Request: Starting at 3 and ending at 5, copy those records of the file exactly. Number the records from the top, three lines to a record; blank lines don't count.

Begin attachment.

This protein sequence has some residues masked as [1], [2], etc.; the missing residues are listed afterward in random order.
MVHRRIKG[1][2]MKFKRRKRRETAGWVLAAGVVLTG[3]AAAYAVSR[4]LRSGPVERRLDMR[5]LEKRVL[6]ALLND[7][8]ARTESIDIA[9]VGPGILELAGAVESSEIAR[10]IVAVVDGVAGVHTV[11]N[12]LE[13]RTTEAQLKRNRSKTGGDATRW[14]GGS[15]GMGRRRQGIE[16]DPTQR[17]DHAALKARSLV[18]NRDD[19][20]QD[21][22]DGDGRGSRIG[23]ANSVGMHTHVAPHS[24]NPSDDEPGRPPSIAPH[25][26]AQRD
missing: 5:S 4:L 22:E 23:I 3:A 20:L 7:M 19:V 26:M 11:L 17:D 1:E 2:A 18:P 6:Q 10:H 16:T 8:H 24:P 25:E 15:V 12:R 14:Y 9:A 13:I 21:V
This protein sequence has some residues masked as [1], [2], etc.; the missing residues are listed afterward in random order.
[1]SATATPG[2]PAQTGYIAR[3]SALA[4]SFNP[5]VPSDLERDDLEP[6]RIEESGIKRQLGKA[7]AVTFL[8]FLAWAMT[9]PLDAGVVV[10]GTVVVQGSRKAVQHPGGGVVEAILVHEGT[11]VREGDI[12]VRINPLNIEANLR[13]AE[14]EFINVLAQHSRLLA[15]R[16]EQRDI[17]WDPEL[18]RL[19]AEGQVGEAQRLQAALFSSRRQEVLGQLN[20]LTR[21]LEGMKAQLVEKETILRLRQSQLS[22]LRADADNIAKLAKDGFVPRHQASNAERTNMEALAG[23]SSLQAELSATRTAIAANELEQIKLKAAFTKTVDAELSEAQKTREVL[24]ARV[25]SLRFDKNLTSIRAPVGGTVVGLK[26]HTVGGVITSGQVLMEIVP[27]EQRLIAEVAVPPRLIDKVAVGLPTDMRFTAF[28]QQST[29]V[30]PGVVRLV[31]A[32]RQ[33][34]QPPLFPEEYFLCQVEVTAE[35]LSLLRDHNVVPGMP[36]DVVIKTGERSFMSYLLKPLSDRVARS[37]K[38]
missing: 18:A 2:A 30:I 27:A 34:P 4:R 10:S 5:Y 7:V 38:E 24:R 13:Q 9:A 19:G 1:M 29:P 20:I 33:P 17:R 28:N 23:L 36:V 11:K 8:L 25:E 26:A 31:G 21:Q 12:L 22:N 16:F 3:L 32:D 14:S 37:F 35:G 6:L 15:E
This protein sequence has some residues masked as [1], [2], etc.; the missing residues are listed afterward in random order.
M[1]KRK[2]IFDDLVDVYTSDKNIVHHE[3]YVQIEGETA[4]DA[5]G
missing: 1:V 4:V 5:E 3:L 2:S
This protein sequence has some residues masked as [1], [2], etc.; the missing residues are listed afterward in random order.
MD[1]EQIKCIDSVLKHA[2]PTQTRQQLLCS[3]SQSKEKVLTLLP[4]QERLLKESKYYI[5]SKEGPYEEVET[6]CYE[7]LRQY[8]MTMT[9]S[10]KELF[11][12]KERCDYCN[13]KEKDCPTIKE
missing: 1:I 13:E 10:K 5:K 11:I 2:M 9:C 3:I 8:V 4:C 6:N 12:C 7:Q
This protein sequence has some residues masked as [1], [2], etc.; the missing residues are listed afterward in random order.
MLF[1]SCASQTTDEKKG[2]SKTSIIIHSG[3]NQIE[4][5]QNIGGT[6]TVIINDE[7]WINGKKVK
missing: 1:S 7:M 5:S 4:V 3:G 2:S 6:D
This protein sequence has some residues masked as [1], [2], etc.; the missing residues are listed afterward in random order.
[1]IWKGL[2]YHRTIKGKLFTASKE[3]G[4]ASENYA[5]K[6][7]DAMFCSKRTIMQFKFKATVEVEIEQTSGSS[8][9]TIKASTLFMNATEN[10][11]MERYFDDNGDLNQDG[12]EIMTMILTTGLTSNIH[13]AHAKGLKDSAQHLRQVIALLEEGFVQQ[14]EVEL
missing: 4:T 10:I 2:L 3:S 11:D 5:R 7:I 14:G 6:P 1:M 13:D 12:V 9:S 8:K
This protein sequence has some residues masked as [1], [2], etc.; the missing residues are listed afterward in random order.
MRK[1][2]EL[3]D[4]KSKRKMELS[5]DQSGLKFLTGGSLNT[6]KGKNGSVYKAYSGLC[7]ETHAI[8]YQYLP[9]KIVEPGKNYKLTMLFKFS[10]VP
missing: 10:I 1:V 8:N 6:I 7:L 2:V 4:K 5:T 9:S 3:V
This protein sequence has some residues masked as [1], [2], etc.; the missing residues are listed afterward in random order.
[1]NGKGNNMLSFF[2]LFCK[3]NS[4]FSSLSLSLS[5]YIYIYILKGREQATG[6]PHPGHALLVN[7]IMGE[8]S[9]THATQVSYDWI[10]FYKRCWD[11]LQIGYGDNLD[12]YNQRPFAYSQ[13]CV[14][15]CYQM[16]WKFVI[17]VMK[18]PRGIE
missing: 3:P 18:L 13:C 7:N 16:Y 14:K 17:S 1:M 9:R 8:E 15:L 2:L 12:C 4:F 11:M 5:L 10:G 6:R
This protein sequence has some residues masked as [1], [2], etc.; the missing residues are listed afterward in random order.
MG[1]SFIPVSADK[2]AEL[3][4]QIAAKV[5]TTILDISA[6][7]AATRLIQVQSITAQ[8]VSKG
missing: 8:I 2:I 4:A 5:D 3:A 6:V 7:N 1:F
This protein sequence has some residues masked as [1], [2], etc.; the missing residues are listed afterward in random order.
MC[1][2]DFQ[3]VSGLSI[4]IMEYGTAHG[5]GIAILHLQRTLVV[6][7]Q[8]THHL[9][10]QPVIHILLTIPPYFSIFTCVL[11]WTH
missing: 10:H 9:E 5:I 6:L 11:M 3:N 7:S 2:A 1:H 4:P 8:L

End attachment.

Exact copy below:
This protein sequence has some residues masked as [1], [2], etc.; the missing residues are listed afterward in random order.
M[1]KRK[2]IFDDLVDVYTSDKNIVHHE[3]YVQIEGETA[4]DA[5]G
missing: 1:V 4:V 5:E 3:L 2:S
This protein sequence has some residues masked as [1], [2], etc.; the missing residues are listed afterward in random order.
MD[1]EQIKCIDSVLKHA[2]PTQTRQQLLCS[3]SQSKEKVLTLLP[4]QERLLKESKYYI[5]SKEGPYEEVET[6]CYE[7]LRQY[8]MTMT[9]S[10]KELF[11][12]KERCDYCN[13]KEKDCPTIKE
missing: 1:I 13:E 10:K 5:K 11:I 2:M 9:C 3:I 8:V 4:C 6:N 12:C 7:Q
This protein sequence has some residues masked as [1], [2], etc.; the missing residues are listed afterward in random order.
MLF[1]SCASQTTDEKKG[2]SKTSIIIHSG[3]NQIE[4][5]QNIGGT[6]TVIINDE[7]WINGKKVK
missing: 1:S 7:M 5:S 4:V 3:G 2:S 6:D